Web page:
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Cablegate: Thailand: Nccc Resignations Spur Moves to Amend

This record is a partial extract of the original cable. The full text of the original cable is not available.

UNCLAS SECTION 01 OF 03 BANGKOK 003635

SIPDIS

SENSITIVE

DEPARTMENT FOR EAP/BCLTV. HQ USPACOM FOR FPA HUSO.

E.O. 12958: N/A
TAGS: PGOV TH NCCC
SUBJECT: THAILAND: NCCC RESIGNATIONS SPUR MOVES TO AMEND
CONSTITUTION

REF: BANGKOK 3521

1. (SBU) Summary: The Thaksin administration and the
political opposition are both drafting proposals for a
constitutional amendment on the selection process for the
National Counter Corruption Commission (NCCC), from which all
nine National Counter Corruption Commissioners resigned
following their convictions for fiscal malfeasance (Reftel).
The opposition, led by the Democrat Party (DP), is expected
to submit a version that would drop the political parties
from the process and add participants from other
organizations. In addition to the NCCC, the opposition is
proposing this process for selection of the Election
Commission and the Constitutional Court. The government's
version, which reportedly will limit the political parties
participants to the Leader of the Opposition and the
President of Parliament, is expected to be submitted to the
Parliament over the next several days. Significantly, a
powerful, but disaffected faction within the governing Thai
Rak Thai (TRT) party is saying that amendment of the
Constitution should not be restricted to the article
governing selection of the constitutional independent bodies,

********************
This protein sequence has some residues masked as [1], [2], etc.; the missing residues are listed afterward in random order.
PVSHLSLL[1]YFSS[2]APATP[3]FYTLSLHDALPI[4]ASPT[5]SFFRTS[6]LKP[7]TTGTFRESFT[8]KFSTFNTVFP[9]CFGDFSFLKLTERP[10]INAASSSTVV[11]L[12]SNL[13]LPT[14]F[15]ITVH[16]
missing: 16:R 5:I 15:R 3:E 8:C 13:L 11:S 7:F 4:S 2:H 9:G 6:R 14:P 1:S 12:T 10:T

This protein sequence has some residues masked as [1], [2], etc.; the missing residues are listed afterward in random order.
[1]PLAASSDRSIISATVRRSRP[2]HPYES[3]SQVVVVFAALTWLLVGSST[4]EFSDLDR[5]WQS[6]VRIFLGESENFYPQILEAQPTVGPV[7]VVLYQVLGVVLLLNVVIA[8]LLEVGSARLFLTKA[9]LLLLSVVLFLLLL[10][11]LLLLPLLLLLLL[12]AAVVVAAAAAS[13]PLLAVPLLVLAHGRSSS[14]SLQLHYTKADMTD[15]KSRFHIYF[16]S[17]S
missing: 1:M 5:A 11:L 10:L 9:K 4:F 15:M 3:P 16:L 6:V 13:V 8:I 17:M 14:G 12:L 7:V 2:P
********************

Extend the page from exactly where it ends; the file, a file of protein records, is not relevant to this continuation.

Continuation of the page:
but should also include revision of articles that have
circumscribed the ability of members of Parliament (MP) to
change parties. End summary.

CABINET GO-AHEAD FOR AMENDMENT ON NATIONAL COUNTER CORRUPTION
COMMISSION

2. (U) The Thaksin administration is expected to shortly
submit to the Parliament an amendment on the selection
process for the disgraced National Counter Corruption
Commission (NCCC), from which all nine National Counter
Corruption Commissioners resigned following their recent
convictions for fiscal malfeasance. Following the Cabinet's
regular Tuesday meeting on May 31, Deputy Prime Minister
Wissanu Krea-Ngam had announced that that the government
agreed to initiate an amendment to Article 297 of the 1997
Constitution that sets forth the composition of the selection
committee for the National Counter Corruption Commission.
DPM Wissanu said the Government would confine the scope of
the amendment to this aspect only. The Council of State is
tasked to draft an amendment bill for submission to the
National Assembly in the next several days.

The government's proposed selection committee would include:

- President of the Supreme Court of Justice
- President of the Constitutional Court
- President of the Supreme Administrative Court